Each page covers one year. It is divided into three parts: a list of songs created that year; descriptions of recording sessions; and a list of selected record releases. A song written, recorded, and released will appear three times.
Version 1 of Gibb Songs was arranged by album groups, and it put songs, sessions, and releases all in one list. The concept was of albums with bonus cuts. This however forced listing the songs in one order, sometimes obscuring relationships of songs written or recorded together but recorded or released at different times. The new three-part arrangement of version 2 should clarify some things.
Sources of information besides the records themselves include published articles and books, print and broadcast interviews, copyright registrations, record company files, tapes circulating among fans, and interviews with artists and others involved with the recordings. I have not personally heard all of these songs, especially not all the unreleased ones, but I have tried to evaluate the available sources of information and reach reasonable conclusions.
While I intend this information to be as accurate as possible, most of it is not authoritatively documented anywhere, and I have been obliged to make many judgement calls about what the ‘facts’ are. In other words, I suppose that some of the statements presented here are wrong. Further investigation and input from more people will bring it gradually closer to accuracy.
The songs section lists every song written by Barry, Robin, or Maurice Gibb during the year covered. It shows alternate titles and variant listings of songwriters. The first released version of each song is shown, or the words ‘no record’ show that no version was ever released.
The recording sessions section lists every recording session in which Barry, Robin, or Maurice Gibb sang, played an instrument, or produced. Many of these were performed by the Bee Gees, some by Barry or Robin or Maurice, and many by other artists. Songs written by the Gibb brothers are shown in Bright Red, other songs they sang or played on in Dull Red, and other songs simply in Black. Some additional sessions they attended may not be listed.
The selected record releases section includes the first released version of songs written or songs recorded, as in the previous two sections. It also includes the more important collections of previously released material, referenced by year to the original release. Songs are coded in Bright Red and Dull Red as in the recording sessions section. Sometimes songs the brothers had nothing to do with are listed in Grey just to clarify what is on a disk. This section does not include every single or collection released in every country— that is why it is is called ‘selected’. In general it covers Australian releases from 1963 to 1967, and UK and US releases from 1967 onwards, with occasional listings from other countries when they seemed worth noting (mostly when they contain rare songs).
There are many, many additional recordings of songs written by the Gibb brothers. The most popular of their songs have been recorded hundreds of times. I am not trying to list all of those. The rule for inclusion here is that the recording is the first version released, or that one or more of the Gibb brothers participated in making the recording.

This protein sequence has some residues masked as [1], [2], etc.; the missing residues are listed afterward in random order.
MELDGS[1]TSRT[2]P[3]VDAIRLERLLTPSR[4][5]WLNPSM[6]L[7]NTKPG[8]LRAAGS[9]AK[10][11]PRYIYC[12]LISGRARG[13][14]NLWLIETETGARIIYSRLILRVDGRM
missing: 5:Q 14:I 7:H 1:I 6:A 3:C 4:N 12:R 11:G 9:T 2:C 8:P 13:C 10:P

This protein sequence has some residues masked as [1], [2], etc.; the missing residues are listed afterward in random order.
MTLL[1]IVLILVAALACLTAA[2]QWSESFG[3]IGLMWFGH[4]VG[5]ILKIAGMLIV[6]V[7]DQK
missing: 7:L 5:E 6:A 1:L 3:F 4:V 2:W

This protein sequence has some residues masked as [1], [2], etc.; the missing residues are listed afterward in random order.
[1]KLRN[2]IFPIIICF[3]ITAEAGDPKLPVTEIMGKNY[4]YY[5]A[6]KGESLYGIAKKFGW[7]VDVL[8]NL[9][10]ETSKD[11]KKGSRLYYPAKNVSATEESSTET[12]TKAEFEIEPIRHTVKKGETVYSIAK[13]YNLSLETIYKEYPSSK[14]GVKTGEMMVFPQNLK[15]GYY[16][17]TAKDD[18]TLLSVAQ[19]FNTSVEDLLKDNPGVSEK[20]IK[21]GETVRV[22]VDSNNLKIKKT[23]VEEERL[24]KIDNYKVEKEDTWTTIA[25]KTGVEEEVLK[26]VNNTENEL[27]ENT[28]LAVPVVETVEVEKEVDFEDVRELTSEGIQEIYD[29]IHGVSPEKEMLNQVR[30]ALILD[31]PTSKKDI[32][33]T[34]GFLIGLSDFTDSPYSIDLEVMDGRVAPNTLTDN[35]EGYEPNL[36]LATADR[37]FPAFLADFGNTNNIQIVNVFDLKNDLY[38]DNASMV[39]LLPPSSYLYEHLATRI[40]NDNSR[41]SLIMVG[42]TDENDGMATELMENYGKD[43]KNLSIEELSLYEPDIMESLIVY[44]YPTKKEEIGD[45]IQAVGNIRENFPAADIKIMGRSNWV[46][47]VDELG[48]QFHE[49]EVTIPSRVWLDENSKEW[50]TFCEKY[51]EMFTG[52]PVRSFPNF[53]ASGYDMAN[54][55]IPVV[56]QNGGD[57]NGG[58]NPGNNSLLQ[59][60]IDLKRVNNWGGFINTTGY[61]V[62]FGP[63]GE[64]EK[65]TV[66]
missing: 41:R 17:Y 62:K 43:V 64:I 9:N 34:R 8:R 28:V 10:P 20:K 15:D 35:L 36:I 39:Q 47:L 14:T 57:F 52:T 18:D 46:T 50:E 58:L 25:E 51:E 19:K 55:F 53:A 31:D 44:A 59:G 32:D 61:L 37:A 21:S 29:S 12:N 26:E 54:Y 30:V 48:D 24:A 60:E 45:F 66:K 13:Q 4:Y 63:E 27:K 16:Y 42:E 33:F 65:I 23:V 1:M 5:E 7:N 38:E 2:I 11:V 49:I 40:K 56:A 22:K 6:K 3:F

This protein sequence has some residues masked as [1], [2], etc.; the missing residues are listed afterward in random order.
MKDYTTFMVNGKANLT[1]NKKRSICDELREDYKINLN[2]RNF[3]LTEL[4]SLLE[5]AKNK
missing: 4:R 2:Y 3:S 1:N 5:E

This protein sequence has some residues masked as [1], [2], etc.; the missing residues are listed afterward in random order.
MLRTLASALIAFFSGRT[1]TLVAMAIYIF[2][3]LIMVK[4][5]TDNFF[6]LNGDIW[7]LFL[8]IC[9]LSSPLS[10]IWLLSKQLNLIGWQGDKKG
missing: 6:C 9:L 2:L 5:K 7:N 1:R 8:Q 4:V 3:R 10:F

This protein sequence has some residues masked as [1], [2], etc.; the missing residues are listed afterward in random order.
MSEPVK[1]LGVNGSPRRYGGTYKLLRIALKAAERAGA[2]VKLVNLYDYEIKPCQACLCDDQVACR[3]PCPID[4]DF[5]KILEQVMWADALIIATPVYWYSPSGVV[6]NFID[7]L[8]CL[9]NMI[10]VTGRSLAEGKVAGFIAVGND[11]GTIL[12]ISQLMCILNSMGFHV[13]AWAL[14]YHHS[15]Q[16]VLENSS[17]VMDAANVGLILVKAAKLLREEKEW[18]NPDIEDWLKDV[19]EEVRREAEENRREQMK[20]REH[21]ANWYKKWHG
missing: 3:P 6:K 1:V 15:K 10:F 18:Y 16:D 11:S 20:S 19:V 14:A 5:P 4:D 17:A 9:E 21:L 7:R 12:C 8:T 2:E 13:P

The Bee Gees’ younger brother Andy Gibb is an exception to the rules. Most of his recordings would be covered as written by or recorded with Barry Gibb anyway, but beyond that, all of his other recordings are included as well.
I began something like this work as early as 1972, when I was trying to figure out just how many Bee Gees songs were out there. I’d been collecting Bee Gees since the start of 1969, after hearing songs from Odessa on free-form WNEW-FM in New York (some readers may have listened to Rosko in the evening). The albums were easy enough, especially at that time with all of them back to First still in the catalog, although I wished I understood the right order to those four years’ worth of Australian songs. Once I started finding non-album B sides and even A sides, I began a checklist, and did a little reading in old issues of Billboard and English music papers on microfilm. Some of the notes I made have survived all the way to these web pages. So, I’m an historian. I had fun.
The Authorized Biography by David Leaf came along in 1979 with a very nice discography by Saul Davis that helped me a great deal. But after that, my work on a Bee Gees discography slacked off by the late 1980s. What reawakened my interest was the World Wide Web, which in my job at Columbia University’s Center for Computing Activities I was encouraged to learn something about. I needed something to put on a personal web page, and the Bee Gees material was one of the things that came to mind. I had one of the very first Bee Gees pages on the web, in 1993.
The first Internet mailing list for the Bee Gees was started by Grant Walters in January 1995, and has continued as the Words list under Chris Mathis since May 1996. These lists and the Bee Gees newsgroup established in summer 1995 brought me into contact with an increasing number of other fans worldwide. Some of them, and some others who simply found my web pages, have given very valuable assistance in correcting errors and adding new songs and information that I would not have found myself, and I am very grateful to them and the list owners for their efforts. My goal is for these pages to be accurate, and a help to other fans who want to identify songs. If you know more about something or other, please let me know.
on to Acknowledgements